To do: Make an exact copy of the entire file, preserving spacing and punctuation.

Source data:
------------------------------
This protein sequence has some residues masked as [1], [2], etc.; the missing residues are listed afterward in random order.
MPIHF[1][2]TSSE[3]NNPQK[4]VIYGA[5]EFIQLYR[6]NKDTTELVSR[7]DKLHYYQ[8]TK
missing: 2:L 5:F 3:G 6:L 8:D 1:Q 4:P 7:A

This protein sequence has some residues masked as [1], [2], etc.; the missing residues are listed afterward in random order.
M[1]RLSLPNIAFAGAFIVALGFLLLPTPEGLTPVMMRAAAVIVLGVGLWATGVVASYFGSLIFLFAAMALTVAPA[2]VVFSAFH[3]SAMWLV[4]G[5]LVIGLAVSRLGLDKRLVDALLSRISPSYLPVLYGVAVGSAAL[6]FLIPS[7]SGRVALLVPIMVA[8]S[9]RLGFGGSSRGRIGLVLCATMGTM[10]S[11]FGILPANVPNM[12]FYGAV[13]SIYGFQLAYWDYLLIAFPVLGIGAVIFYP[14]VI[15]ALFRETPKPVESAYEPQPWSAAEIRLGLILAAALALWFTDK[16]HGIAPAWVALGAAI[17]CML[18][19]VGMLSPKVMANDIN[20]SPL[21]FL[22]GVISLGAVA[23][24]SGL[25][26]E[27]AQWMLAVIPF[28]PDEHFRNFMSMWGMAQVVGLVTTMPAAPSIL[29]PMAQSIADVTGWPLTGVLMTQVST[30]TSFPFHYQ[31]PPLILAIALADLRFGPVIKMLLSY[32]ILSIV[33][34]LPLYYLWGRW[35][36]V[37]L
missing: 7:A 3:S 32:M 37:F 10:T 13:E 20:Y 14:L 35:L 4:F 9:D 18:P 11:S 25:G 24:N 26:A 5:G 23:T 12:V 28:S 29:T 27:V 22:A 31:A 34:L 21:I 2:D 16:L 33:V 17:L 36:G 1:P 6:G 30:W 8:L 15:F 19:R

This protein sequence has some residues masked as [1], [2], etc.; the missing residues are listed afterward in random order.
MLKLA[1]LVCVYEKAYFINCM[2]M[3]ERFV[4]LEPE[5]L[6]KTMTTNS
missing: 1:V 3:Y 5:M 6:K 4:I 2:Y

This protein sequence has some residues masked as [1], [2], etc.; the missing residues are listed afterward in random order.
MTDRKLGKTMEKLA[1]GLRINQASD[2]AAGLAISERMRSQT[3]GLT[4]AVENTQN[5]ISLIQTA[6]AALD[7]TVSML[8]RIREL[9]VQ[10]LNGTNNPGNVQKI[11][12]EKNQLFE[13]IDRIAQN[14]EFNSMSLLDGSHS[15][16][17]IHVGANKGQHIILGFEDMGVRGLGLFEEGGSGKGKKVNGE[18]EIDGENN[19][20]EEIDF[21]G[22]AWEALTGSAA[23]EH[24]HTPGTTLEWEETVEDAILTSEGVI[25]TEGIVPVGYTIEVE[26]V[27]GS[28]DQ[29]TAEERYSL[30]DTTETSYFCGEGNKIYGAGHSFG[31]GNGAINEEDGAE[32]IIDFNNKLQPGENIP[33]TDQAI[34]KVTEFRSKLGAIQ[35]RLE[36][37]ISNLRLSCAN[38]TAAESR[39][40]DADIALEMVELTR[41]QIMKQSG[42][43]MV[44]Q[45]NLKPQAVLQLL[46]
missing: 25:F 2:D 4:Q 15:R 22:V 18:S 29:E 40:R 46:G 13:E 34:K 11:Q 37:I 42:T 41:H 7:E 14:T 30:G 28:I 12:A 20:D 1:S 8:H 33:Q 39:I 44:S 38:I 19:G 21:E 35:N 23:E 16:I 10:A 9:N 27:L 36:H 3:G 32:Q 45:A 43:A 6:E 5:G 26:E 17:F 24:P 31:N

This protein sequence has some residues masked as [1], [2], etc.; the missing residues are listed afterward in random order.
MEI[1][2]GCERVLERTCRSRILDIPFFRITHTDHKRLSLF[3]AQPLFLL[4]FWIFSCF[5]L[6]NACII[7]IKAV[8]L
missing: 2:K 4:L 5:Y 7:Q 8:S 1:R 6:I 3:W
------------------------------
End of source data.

This protein sequence has some residues masked as [1], [2], etc.; the missing residues are listed afterward in random order.
MPIHF[1][2]TSSE[3]NNPQK[4]VIYGA[5]EFIQLYR[6]NKDTTELVSR[7]DKLHYYQ[8]TK
missing: 2:L 5:F 3:G 6:L 8:D 1:Q 4:P 7:A

This protein sequence has some residues masked as [1], [2], etc.; the missing residues are listed afterward in random order.
M[1]RLSLPNIAFAGAFIVALGFLLLPTPEGLTPVMMRAAAVIVLGVGLWATGVVASYFGSLIFLFAAMALTVAPA[2]VVFSAFH[3]SAMWLV[4]G[5]LVIGLAVSRLGLDKRLVDALLSRISPSYLPVLYGVAVGSAAL[6]FLIPS[7]SGRVALLVPIMVA[8]S[9]RLGFGGSSRGRIGLVLCATMGTM[10]S[11]FGILPANVPNM[12]FYGAV[13]SIYGFQLAYWDYLLIAFPVLGIGAVIFYP[14]VI[15]ALFRETPKPVESAYEPQPWSAAEIRLGLILAAALALWFTDK[16]HGIAPAWVALGAAI[17]CML[18][19]VGMLSPKVMANDIN[20]SPL[21]FL[22]GVISLGAVA[23][24]SGL[25][26]E[27]AQWMLAVIPF[28]PDEHFRNFMSMWGMAQVVGLVTTMPAAPSIL[29]PMAQSIADVTGWPLTGVLMTQVST[30]TSFPFHYQ[31]PPLILAIALADLRFGPVIKMLLSY[32]ILSIV[33][34]LPLYYLWGRW[35][36]V[37]L
missing: 7:A 3:S 32:M 37:F 10:T 13:E 20:Y 14:L 35:L 4:F 9:D 18:P 11:S 25:G 24:N 26:A 5:G 23:T 12:V 28:S 29:T 27:V 22:A 31:A 34:L 21:I 2:D 16:L 33:V 17:L 36:G 1:P 6:G 30:W 8:L 15:F 19:R

This protein sequence has some residues masked as [1], [2], etc.; the missing residues are listed afterward in random order.
MLKLA[1]LVCVYEKAYFINCM[2]M[3]ERFV[4]LEPE[5]L[6]KTMTTNS
missing: 1:V 3:Y 5:M 6:K 4:I 2:Y

This protein sequence has some residues masked as [1], [2], etc.; the missing residues are listed afterward in random order.
MTDRKLGKTMEKLA[1]GLRINQASD[2]AAGLAISERMRSQT[3]GLT[4]AVENTQN[5]ISLIQTA[6]AALD[7]TVSML[8]RIREL[9]VQ[10]LNGTNNPGNVQKI[11][12]EKNQLFE[13]IDRIAQN[14]EFNSMSLLDGSHS[15][16][17]IHVGANKGQHIILGFEDMGVRGLGLFEEGGSGKGKKVNGE[18]EIDGENN[19][20]EEIDF[21]G[22]AWEALTGSAA[23]EH[24]HTPGTTLEWEETVEDAILTSEGVI[25]TEGIVPVGYTIEVE[26]V[27]GS[28]DQ[29]TAEERYSL[30]DTTETSYFCGEGNKIYGAGHSFG[31]GNGAINEEDGAE[32]IIDFNNKLQPGENIP[33]TDQAI[34]KVTEFRSKLGAIQ[35]RLE[36][37]ISNLRLSCAN[38]TAAESR[39][40]DADIALEMVELTR[41]QIMKQSG[42][43]MV[44]Q[45]NLKPQAVLQLL[46]
missing: 25:F 2:D 4:Q 15:R 22:V 18:S 29:E 40:R 46:G 13:E 34:K 11:Q 37:I 42:T 41:H 7:E 14:T 30:G 28:I 12:A 20:D 1:S 8:H 33:Q 39:I 44:S 38:I 19:G 21:E 35:N 23:E 16:I 10:A 9:N 27:L 36:H 3:G 32:Q 45:A 43:A 6:E 5:G 26:E 17:F 24:P 31:N

This protein sequence has some residues masked as [1], [2], etc.; the missing residues are listed afterward in random order.
MEI[1][2]GCERVLERTCRSRILDIPFFRITHTDHKRLSLF[3]AQPLFLL[4]FWIFSCF[5]L[6]NACII[7]IKAV[8]L
missing: 2:K 4:L 5:Y 7:Q 8:S 1:R 6:I 3:W